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Take the brass disk (bottom part of the piston) and set it aside for now.

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Here’s the brass disk with the brass ring still on the shaft.

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Slide the small brass ring up the shaft and set it aside.

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Remove the O Ring using a small pick or small knife.   Do not replace it with a new O Ring just yet.  Do you see how black it is in that grove?  That’s oils and other sediment that’s built up over the last year or so.  That needs to be removed before the new O Ring can go on.

For those of you that don’t believe me and put the new O Ring in without cleaning it, your machine will almost certainly jam and then you get to remove the skins and manually crank the piston to unjam it.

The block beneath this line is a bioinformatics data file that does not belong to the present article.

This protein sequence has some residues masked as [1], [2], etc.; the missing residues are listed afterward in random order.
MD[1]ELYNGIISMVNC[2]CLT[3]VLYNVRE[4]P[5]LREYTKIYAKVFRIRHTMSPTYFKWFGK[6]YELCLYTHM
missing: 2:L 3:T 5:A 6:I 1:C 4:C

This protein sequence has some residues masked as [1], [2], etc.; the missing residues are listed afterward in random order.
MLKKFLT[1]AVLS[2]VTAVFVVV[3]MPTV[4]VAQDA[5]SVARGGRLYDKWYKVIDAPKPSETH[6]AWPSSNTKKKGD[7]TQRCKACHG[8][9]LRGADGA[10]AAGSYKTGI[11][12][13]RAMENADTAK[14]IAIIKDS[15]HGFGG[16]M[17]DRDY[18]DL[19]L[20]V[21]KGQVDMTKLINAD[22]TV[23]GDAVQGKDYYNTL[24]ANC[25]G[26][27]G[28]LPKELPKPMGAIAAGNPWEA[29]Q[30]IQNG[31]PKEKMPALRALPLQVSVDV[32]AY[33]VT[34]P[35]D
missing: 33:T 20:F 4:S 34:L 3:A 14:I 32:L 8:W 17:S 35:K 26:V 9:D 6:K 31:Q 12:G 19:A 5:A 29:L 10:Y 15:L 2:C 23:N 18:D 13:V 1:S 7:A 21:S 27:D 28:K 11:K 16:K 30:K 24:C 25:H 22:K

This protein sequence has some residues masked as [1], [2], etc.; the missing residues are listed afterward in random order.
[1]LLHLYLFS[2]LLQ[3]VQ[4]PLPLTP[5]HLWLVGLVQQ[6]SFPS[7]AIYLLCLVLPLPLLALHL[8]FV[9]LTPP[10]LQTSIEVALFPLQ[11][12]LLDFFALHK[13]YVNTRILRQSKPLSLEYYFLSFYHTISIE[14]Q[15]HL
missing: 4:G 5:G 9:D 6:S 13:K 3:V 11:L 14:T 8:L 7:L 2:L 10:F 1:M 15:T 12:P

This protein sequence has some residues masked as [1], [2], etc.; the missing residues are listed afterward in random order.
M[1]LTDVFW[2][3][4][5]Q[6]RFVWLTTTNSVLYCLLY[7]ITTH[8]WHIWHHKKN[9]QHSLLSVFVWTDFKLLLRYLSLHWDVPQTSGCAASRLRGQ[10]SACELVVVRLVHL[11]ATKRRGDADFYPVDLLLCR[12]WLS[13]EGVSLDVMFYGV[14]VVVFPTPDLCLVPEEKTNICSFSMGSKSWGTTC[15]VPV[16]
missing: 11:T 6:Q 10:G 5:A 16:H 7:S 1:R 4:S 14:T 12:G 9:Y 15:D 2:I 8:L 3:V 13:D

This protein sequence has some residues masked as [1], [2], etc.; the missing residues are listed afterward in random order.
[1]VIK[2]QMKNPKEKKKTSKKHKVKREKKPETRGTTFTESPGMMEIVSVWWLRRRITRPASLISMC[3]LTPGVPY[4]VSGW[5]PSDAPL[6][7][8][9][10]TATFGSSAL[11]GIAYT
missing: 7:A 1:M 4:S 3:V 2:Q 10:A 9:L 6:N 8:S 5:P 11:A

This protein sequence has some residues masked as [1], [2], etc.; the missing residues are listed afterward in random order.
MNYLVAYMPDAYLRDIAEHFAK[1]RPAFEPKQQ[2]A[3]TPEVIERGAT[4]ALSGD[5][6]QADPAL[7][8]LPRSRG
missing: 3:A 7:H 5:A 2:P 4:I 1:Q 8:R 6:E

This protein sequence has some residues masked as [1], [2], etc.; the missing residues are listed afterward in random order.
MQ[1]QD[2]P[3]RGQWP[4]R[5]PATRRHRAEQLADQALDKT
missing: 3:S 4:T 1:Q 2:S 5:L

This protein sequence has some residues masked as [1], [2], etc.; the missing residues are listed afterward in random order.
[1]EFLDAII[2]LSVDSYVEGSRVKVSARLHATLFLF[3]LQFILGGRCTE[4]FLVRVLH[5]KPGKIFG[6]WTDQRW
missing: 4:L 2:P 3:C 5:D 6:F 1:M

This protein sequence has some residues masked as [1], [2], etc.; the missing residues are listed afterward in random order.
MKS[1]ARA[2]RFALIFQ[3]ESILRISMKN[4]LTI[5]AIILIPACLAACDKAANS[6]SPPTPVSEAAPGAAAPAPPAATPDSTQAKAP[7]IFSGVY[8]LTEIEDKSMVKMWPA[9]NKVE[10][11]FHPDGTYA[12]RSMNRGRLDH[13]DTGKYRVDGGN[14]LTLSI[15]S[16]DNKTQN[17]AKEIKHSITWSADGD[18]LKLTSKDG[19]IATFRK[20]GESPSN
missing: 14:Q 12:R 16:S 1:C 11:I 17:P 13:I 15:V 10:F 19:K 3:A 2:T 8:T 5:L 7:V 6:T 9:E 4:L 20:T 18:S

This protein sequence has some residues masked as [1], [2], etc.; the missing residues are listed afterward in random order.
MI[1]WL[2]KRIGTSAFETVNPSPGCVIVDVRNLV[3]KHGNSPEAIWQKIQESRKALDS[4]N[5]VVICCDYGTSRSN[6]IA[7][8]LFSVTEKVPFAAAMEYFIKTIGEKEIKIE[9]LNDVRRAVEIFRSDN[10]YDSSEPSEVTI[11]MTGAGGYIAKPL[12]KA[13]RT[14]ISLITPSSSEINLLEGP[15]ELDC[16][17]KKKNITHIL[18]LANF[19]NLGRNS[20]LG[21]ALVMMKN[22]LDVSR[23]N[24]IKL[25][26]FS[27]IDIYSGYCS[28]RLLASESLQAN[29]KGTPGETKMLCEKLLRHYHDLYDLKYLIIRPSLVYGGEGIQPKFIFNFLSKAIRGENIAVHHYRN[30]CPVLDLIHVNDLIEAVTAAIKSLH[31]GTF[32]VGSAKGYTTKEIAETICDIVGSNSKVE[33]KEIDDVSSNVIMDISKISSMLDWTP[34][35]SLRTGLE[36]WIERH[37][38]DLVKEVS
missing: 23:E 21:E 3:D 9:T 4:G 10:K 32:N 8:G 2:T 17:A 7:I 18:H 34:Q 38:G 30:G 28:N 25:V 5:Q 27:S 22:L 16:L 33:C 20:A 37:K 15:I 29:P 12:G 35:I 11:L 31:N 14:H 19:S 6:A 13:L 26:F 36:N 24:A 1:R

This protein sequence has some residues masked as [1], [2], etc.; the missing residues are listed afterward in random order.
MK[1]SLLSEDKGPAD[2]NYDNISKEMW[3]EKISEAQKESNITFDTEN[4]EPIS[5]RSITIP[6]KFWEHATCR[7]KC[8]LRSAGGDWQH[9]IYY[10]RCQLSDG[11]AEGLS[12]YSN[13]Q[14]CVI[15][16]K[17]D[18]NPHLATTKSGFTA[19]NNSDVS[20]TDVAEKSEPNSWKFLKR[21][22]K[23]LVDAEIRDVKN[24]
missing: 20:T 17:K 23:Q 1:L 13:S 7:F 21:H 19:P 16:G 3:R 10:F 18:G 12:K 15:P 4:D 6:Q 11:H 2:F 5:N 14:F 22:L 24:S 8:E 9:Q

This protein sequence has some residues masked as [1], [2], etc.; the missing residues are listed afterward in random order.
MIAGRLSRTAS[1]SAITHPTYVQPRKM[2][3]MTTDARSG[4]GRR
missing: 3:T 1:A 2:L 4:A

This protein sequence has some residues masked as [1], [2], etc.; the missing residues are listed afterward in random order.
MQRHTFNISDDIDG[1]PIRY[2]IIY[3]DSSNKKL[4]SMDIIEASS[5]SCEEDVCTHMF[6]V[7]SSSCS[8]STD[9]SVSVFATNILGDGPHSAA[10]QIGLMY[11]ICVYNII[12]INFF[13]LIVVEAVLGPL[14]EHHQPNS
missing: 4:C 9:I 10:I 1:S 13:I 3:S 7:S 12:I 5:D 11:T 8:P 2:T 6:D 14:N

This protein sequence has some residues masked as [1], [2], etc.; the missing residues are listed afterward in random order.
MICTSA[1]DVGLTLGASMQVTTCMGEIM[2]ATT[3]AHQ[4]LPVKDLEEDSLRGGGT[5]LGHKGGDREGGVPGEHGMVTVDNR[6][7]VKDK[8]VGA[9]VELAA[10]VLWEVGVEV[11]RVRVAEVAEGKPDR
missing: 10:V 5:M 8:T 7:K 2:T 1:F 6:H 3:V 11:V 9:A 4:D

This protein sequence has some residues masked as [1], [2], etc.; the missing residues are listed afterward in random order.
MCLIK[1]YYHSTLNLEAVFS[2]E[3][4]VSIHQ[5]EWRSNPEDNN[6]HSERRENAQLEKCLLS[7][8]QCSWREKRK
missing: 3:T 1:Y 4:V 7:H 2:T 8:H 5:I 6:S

We need to remove the screen so we can clean it properly.

Using a phillips head screw driver, remove the center screw and allow the screen to fall off.  If it doesn’t just fall off,

Screen

Using a phillips head screw driver, remove the center screw and allow the screen to fall off.  If it doesn’t just fall off, gently push it off by inserting a thin screwdriver into the water whole and tap the screen.  It should fall off with little effort.  DO NOT FORCE IT.  Soak it and repeat this step.

The manual talks about replacing the O Ring.  It never mentions there are two O Rings.  We’re going to replace both.

There is actually two pistons.  We’ve removed the top piston.  Now we need to remove the bottom.  As you look into the machine, there is a black plastic shield covering the bottom piston.  It’s clipped into place using four plastic clips built into the shield.  Grasp the shield and squeeze.  The shield can then be pulled straight off.  It’s not a tight fit.